Uber Australia and New Zealand to ban riders with low ratings

By @chelean on
A car with an Uber logo on it drives down the street in New York, U.S., July 27, 2018.
A car with an Uber logo on it drives down the street in New York, U.S., July 27, 2018. Reuters/Lucas Jackson

Uber users who have low ratings may find their accounts deactivated soon. The ride-sharing company is updating its community guidelines for Australia and New Zealand, and riders with four or lower rating may be suspended for six months.

The new guidelines will take effect on Sep. 19. The company will alert riders if their rating is approaching “the city minimum.” It will then suggest ways to help improve their score, including completing a “short education exercise.” If their ratings do not improve, they will be sent two or three further emails to give them another chance. And if they still can’t improve their rating, they will be banned from using the app for six months.

“Your account may be reactivated after you satisfy Uber of the steps you’ve taken to improve. For example, if you’re a driver by taking a third-party quality improvement course, or if you’re a rider, by completing a short educational exercise,” the new guideline reads (via Nine News). “If your account is reactivated, you will need to maintain the minimum average rating for the city or your partner account may again be deactivated.

“As a rider, if your Uber account is deactivated or suspended, you will not be able to access either the Uber app or the Uber Eats app.”

Four out of five may not seem terribly low, but the majority of the population has higher rating, Uber General Manager ANZ Susan Anderson said nine out of 10 Australian Uber users have a 4.5 or higher rating, which means the new system will affect only a “few thousands” of 2.8 million users in Australia and New Zealand.

“Ideally, we don’t want people to lose access, we just want an environment of mutual respect, Anderson told news.com.au. “By trialling these warnings to try and change people’s behaviour, we have found that people do improve their rating when prompted.”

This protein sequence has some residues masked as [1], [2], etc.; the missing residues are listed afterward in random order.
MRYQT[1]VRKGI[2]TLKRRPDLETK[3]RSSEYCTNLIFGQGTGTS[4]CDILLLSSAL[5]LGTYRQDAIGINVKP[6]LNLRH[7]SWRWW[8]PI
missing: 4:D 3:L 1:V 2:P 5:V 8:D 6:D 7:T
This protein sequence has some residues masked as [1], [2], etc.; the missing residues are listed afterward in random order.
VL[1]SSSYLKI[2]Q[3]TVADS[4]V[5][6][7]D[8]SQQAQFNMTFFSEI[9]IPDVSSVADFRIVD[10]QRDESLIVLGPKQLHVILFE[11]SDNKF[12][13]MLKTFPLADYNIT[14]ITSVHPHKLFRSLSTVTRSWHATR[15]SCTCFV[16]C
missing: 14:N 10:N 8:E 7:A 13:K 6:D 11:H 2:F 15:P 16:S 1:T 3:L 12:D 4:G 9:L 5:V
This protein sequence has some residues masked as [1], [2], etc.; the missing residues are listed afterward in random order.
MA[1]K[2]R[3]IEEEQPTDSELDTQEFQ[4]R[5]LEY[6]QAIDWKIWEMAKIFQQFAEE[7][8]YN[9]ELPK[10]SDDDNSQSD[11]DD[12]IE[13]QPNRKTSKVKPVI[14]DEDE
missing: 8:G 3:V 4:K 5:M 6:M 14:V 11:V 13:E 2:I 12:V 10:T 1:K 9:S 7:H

The company also reminds riders about how they can lose access to the app, and these include damaging the car, vomiting in the vehicle, or making physical contact with the driver.

“As a reminder, Uber has a no sex rule. That’s no sexual conduct with drivers or fellow riders, no matter what. And you should never hit or otherwise hurt a driver or fellow passenger.”

The guideline also has a total “firearms ban,” preventing riders and drivers to carry firearms. Uber is founded in the US, where there is currently a tempestuous debate on carrying and owning firearms by citizens.

Uber said the move was necessary to improve passenger behaviour following feedback from drivers. It identified Australia and New Zealand to have the policy implemented in. Brazil also got the same treatment when Uber introduced the policy earlier this year.

“Drivers have reported a number of common incidents to us, for example when riders asked to be picked up in an unsafe location (such as no-stopping zone in a CBD), it makes their jobs very stressful,” Anderson explained. “Conversation is another big one. We are all busy and sometimes we just want to sit there and check our phones. But you don’t have to talk to the driver all the way through the trip, just saying hello and goodbye makes a big difference.

“It’s all about treating people with common courtesy.”

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